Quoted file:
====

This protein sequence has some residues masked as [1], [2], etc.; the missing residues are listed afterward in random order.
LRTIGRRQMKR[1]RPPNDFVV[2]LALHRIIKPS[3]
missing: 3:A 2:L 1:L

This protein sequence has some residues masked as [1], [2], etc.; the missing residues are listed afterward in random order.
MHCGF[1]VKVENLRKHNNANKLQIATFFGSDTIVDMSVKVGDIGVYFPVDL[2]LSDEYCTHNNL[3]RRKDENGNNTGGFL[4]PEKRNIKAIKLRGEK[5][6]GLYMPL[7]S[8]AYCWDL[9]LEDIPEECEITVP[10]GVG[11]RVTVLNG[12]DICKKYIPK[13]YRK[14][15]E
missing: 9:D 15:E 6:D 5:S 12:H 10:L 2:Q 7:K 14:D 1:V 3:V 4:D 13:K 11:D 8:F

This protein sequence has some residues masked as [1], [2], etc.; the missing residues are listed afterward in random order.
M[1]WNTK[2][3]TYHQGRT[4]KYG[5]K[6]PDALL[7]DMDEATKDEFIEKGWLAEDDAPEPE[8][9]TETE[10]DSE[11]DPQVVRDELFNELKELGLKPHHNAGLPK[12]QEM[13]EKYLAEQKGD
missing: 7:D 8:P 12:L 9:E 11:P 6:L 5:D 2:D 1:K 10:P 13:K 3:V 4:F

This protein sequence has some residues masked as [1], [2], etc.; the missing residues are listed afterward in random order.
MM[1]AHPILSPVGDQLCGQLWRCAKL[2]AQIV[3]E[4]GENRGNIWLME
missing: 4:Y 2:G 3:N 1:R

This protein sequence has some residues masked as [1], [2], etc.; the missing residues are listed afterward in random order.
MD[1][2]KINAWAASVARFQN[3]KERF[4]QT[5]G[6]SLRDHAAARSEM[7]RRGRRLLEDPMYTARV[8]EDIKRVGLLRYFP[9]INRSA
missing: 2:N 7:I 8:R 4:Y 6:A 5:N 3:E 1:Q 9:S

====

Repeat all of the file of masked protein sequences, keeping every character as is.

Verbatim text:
This protein sequence has some residues masked as [1], [2], etc.; the missing residues are listed afterward in random order.
LRTIGRRQMKR[1]RPPNDFVV[2]LALHRIIKPS[3]
missing: 3:A 2:L 1:L

This protein sequence has some residues masked as [1], [2], etc.; the missing residues are listed afterward in random order.
MHCGF[1]VKVENLRKHNNANKLQIATFFGSDTIVDMSVKVGDIGVYFPVDL[2]LSDEYCTHNNL[3]RRKDENGNNTGGFL[4]PEKRNIKAIKLRGEK[5][6]GLYMPL[7]S[8]AYCWDL[9]LEDIPEECEITVP[10]GVG[11]RVTVLNG[12]DICKKYIPK[13]YRK[14][15]E
missing: 9:D 15:E 6:D 5:S 12:H 10:L 2:Q 7:K 14:D 1:V 3:V 4:D 13:K 11:D 8:F

This protein sequence has some residues masked as [1], [2], etc.; the missing residues are listed afterward in random order.
M[1]WNTK[2][3]TYHQGRT[4]KYG[5]K[6]PDALL[7]DMDEATKDEFIEKGWLAEDDAPEPE[8][9]TETE[10]DSE[11]DPQVVRDELFNELKELGLKPHHNAGLPK[12]QEM[13]EKYLAEQKGD
missing: 7:D 8:P 12:L 9:E 11:P 6:L 5:D 2:D 1:K 10:P 13:K 3:V 4:F

This protein sequence has some residues masked as [1], [2], etc.; the missing residues are listed afterward in random order.
MM[1]AHPILSPVGDQLCGQLWRCAKL[2]AQIV[3]E[4]GENRGNIWLME
missing: 4:Y 2:G 3:N 1:R

This protein sequence has some residues masked as [1], [2], etc.; the missing residues are listed afterward in random order.
MD[1][2]KINAWAASVARFQN[3]KERF[4]QT[5]G[6]SLRDHAAARSEM[7]RRGRRLLEDPMYTARV[8]EDIKRVGLLRYFP[9]INRSA
missing: 2:N 7:I 8:R 4:Y 6:A 5:N 3:E 1:Q 9:S